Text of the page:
I’m one of those people. Even though I have little control over position, angle, timing, framing – y’know, the things that actually contribute to a decent photograph – I just can’t help myself. I’m a window seat photographer.
Though I’m forced to shoot through dirty, foggy, and/or scratched plexiglass, there’s just something undeniably alluring to the views one sees only while aboard an aircraft. I never consider photography when booking my flights, so it’s a pleasant treat when I wind up taking off during sunrise or when the clouds are especially puffy.
I also love leaving out of PDX. Aside from it being an awesome airport and our having a strange fascination with the carpet, we commonly see half a dozen peaks while rising to our cruising altitude. And I look forward to seeing good ‘ole Mt. Hood on my way back as a sign that I’m home. How do you pass up the opportunity to shoot these beautiful mountains from the sky?
Since I have little control over what I’m shooting out that small oval window, I like to experiment sometimes in the way I shoot. Do I frame the shot with the window itself? Do I crop out the omnipresent wing? (Because – let’s face it – we always have that blasted wing in the way.) How do I not shoot the same thing every time? Sometimes the variety is intentional; sometimes it’s happenstance.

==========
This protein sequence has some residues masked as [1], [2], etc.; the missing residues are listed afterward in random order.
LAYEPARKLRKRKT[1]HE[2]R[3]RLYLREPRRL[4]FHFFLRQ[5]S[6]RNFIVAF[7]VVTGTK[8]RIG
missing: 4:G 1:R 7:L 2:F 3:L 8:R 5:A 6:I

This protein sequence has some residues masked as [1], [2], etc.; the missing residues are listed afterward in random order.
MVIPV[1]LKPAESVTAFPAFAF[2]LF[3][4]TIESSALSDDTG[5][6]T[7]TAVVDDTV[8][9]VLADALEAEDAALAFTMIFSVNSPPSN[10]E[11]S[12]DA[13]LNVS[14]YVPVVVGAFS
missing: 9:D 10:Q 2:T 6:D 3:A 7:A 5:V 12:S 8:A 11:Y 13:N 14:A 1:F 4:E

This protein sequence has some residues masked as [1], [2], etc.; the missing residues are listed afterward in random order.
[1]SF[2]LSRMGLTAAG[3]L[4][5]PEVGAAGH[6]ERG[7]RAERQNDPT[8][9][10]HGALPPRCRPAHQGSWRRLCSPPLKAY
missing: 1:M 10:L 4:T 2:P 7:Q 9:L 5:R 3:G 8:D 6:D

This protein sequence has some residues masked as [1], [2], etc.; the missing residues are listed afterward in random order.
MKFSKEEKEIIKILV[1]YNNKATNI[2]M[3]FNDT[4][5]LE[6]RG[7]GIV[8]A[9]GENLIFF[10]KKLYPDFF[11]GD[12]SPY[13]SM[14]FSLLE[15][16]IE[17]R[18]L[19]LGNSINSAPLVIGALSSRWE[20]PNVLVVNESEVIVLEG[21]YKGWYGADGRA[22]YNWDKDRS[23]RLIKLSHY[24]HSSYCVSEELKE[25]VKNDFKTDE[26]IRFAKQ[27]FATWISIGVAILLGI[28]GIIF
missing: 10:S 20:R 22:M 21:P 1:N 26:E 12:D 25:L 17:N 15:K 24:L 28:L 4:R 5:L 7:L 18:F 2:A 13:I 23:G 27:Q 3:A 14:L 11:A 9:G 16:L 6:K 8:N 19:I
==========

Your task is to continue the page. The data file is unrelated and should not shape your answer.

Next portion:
I flew out to Yosemite earlier this year just after a major snowstorm. The city was shut down, and everything was locked under an inch of ice. (The train that was supposed to take me to the airport that morning also happened to get stuck behind another that derailed (due to ice) and shut down our entire light rail system for the day, and the city was still comatose when I got back a week later; it was a nasty storm.) This meant our plane was doused in deicer just before departure.
I loved the colors of the dawn outside and attempted to capture it. Unfortunately, my phone (the only camera I had available at the time) insisted on focusing on the streaks of deicer instead of the scene behind them. But then I thought: “hey, that actually looks kinda cool; let’s go with it!”
I finally managed to focus past the window, but I found I actually liked the lines of liquid better. Sometimes inspiration is accidental, even at 36,000 feet. So, though I might earn a few eye rolls, I’ll be keeping my camera close by when I’m in that window seat.
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